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Feeding feisty flickers

Insistent young ones are another reminder that being a bird parent is hard work

Marshall Helmberger
Posted 7/10/19

Being a good parent is hard work. Just ask the pair of northern flickers who recently raised a nest full of young ones in a quaking aspen near our house. As with young humans, a newly-hatched flicker …

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Feeding feisty flickers

Insistent young ones are another reminder that being a bird parent is hard work

Posted

Being a good parent is hard work. Just ask the pair of northern flickers who recently raised a nest full of young ones in a quaking aspen near our house. As with young humans, a newly-hatched flicker chick isn’t too much trouble. Like most baby birds, flickers are born naked and pink with their eyes closed. They know instinctively to open their mouths when mom or dad arrives with a mouthful of chow, and it takes them several days before they become truly insistent about it.

But give them a couple weeks to grow and watch out. By then, they’re literally climbing the walls (of their nest cavity, that is) as they jockey with their nest mates over who will get the lion’s share from mom’s or dad’s most recent visit.

It’s actually a remarkable transformation, from egg to nearly full-grown bird in a matter of just six weeks. Flickers incubate their eggs for about 12 days, give or take, and within three and a half weeks of hatching, they’re virtually spilling out of the nest. Which makes sense considering that a flicker might lay as many as six eggs. There might be room enough for that in the cramped confines of a seven-inch diameter nest cavity, but by the time the young birds are close to fledging, it’s got to be a tight squeeze in there.

And it’s not like they have other diversions to take their minds off of their primary objective, which is to demand as much food from mom and dad as possible. As they near full size, they jockey for a view from the nest opening, watching almost continuously and calling out for their next meal.

And when mom or dad shows up, it’s bedlam, as the young birds practically spill out the hole, mouths agape.

While flickers are technically a woodpecker, they don’t feed like most other woodpeckers. You’ll rarely find them excavating a hole or flaking bark off a tree in search of beetle grubs. Instead, they feed mostly on the ground, where they will excavate at times in search of their favorite food— ant larvae— which is probably what our backyard brood was being fed most of the time. But flickers will eat a wide variety of foods as they’re available, ranging from seeds to nuts to other insects. They’ll also eat sunflower seeds although they rarely make appearances at bird feeders.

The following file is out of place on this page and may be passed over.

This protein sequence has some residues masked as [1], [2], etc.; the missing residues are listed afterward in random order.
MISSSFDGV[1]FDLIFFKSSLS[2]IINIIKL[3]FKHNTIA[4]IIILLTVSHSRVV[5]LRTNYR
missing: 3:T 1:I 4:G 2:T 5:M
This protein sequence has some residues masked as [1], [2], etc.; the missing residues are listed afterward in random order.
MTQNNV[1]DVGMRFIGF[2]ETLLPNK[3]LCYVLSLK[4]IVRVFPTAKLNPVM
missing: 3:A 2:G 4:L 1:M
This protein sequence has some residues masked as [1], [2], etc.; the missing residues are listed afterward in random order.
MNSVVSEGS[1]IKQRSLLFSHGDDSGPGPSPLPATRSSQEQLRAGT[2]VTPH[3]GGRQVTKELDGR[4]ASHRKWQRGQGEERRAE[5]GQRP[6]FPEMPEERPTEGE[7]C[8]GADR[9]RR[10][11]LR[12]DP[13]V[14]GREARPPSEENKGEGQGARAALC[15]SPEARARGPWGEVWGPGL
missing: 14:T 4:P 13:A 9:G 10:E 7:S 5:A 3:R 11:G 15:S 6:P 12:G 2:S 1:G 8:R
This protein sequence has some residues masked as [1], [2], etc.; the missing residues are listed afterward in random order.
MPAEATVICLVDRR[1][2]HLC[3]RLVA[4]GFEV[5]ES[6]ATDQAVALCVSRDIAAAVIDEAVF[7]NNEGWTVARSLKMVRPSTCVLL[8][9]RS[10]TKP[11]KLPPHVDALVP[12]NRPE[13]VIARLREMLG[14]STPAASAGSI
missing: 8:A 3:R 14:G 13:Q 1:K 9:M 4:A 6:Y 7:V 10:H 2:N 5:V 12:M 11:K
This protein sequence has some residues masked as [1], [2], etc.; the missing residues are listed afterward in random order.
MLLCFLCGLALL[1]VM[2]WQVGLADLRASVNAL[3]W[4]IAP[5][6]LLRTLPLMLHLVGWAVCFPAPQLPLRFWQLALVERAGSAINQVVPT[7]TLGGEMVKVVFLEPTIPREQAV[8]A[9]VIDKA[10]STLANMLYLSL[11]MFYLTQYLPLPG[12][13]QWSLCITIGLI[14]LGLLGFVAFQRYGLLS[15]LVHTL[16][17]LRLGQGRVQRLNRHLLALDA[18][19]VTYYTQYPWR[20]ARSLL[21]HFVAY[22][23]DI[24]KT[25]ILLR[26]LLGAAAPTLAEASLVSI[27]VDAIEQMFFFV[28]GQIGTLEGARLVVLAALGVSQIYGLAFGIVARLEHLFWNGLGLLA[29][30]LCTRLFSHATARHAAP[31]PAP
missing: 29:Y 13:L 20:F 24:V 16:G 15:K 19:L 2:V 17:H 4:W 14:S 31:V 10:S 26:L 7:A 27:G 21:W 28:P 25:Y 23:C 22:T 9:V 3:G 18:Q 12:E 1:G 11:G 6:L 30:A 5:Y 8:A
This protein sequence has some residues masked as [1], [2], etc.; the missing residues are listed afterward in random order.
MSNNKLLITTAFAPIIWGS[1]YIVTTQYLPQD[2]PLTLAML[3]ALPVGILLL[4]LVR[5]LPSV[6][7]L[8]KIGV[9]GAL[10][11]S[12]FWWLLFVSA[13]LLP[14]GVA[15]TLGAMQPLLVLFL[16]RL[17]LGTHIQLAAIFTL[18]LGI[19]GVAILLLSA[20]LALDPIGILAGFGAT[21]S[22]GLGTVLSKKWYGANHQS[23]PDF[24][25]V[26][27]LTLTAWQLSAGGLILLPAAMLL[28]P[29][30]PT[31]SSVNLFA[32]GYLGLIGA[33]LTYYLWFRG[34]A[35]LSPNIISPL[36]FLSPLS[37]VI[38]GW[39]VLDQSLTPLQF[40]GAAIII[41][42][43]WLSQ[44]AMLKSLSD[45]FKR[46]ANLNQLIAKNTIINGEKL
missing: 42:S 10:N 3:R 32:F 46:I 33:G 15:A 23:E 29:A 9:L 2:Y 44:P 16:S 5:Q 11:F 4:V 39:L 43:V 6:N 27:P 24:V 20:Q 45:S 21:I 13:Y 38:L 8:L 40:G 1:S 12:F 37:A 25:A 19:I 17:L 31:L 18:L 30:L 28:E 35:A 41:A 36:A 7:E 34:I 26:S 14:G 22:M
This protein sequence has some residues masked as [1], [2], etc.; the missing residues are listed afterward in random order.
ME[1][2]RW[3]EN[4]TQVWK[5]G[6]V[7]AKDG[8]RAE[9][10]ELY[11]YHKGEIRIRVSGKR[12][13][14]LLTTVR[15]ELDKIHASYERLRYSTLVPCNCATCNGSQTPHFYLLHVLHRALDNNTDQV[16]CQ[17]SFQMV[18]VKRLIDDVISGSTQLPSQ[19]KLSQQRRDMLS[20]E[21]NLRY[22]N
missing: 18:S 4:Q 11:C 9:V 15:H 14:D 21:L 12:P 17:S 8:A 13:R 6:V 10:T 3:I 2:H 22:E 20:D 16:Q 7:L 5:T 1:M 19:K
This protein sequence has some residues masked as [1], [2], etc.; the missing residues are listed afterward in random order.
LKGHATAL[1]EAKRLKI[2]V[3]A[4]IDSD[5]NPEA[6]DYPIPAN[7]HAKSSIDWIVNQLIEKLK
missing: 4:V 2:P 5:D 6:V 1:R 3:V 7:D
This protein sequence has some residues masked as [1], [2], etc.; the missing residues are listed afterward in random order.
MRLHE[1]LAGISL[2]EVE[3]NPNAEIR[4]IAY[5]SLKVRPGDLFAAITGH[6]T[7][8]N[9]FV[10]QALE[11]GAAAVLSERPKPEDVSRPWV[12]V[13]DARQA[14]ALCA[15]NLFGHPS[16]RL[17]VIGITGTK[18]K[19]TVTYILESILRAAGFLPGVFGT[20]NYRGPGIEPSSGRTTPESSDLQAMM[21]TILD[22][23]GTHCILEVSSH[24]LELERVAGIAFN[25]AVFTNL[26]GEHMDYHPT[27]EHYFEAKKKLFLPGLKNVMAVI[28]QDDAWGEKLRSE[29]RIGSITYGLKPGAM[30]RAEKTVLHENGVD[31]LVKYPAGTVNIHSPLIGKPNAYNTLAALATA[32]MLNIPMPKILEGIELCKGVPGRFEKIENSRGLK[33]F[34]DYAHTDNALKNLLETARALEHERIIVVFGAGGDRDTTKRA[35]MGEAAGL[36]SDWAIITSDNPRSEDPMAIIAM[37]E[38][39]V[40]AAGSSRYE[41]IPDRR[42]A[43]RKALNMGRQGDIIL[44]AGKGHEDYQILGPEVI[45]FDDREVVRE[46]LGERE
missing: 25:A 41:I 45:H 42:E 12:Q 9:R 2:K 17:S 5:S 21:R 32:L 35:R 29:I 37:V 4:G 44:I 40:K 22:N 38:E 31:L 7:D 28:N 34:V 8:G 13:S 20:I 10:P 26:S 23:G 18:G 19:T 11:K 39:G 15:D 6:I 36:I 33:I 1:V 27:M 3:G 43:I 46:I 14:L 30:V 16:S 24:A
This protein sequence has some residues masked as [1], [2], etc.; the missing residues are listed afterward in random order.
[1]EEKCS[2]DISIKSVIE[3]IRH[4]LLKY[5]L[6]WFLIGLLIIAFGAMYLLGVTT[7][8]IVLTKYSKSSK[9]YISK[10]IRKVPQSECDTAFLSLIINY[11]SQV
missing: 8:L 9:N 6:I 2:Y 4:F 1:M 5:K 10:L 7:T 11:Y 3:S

From my experience, they tend to be quite wary, so this is one species I had experienced difficulty trying to photograph for years. Their decision to nest less than a stone’s throw from the house, helped some, but this nest was probably 20 feet in the air, so I donned my camo and used a ladder to position myself high enough to peer up through the thick dogwood underbrush with my camera directed at the nest hole. Then it was just a waiting game. The photo on the previous page is of the female flicker at the hole. The males in the eastern half of the U.S. sport a prominent black whisker, that starts at the base of their bill, which suggests the two gaping youngsters are both males. In the western U.S., the male’s whisker is red.

That’s an unusual difference, that would normally indicate two different species. In fact, the two varieties were considered separate for many years, which allowed bird listers to claim both the yellow-shafted (eastern variety with yellow wing and tail undersides) and the red-shafted flicker found from the Rockies west. But the two species hybridized just east of the Rockies (creating an orange-shafted variety), which prompted ornithologists to lump all three varieties under the single species name, northern flicker.

Flickers remain fairly common although their overall population has declined by nearly half in recent decades, which is true of many bird species, most likely due to habitat loss and the collective impacts of window strikes, roaming domestic cats, cell phone towers and the like.

There are many perils that did not exist in the past for our birds, and few seem to be benefitting from life in the modern age. Add in climate change, and the future for many bird species appears fraught.

But it’s nice, on occasion, to put aside those concerns, and enjoy what we have here right in front of us. Like a nestful of boisterous flickers, ready to take on the world.

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